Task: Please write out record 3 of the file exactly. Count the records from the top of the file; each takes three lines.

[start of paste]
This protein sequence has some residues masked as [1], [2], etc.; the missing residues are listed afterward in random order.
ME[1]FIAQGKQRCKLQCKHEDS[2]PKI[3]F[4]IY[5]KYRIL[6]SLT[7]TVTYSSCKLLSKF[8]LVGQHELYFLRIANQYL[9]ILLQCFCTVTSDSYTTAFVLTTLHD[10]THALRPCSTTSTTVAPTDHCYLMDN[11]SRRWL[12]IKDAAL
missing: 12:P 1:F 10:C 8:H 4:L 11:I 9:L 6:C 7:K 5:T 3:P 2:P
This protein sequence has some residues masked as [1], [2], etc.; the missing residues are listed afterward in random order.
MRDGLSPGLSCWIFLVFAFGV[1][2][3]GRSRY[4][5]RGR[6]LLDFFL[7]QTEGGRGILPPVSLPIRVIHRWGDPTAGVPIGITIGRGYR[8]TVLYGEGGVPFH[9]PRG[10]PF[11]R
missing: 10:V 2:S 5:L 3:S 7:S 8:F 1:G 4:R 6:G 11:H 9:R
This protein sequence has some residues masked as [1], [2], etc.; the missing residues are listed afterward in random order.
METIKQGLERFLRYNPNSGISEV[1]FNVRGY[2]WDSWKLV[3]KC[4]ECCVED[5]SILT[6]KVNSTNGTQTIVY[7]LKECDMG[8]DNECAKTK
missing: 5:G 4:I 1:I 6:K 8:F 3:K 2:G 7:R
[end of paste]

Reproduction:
This protein sequence has some residues masked as [1], [2], etc.; the missing residues are listed afterward in random order.
METIKQGLERFLRYNPNSGISEV[1]FNVRGY[2]WDSWKLV[3]KC[4]ECCVED[5]SILT[6]KVNSTNGTQTIVY[7]LKECDMG[8]DNECAKTK
missing: 5:G 4:I 1:I 6:K 8:F 3:K 2:G 7:R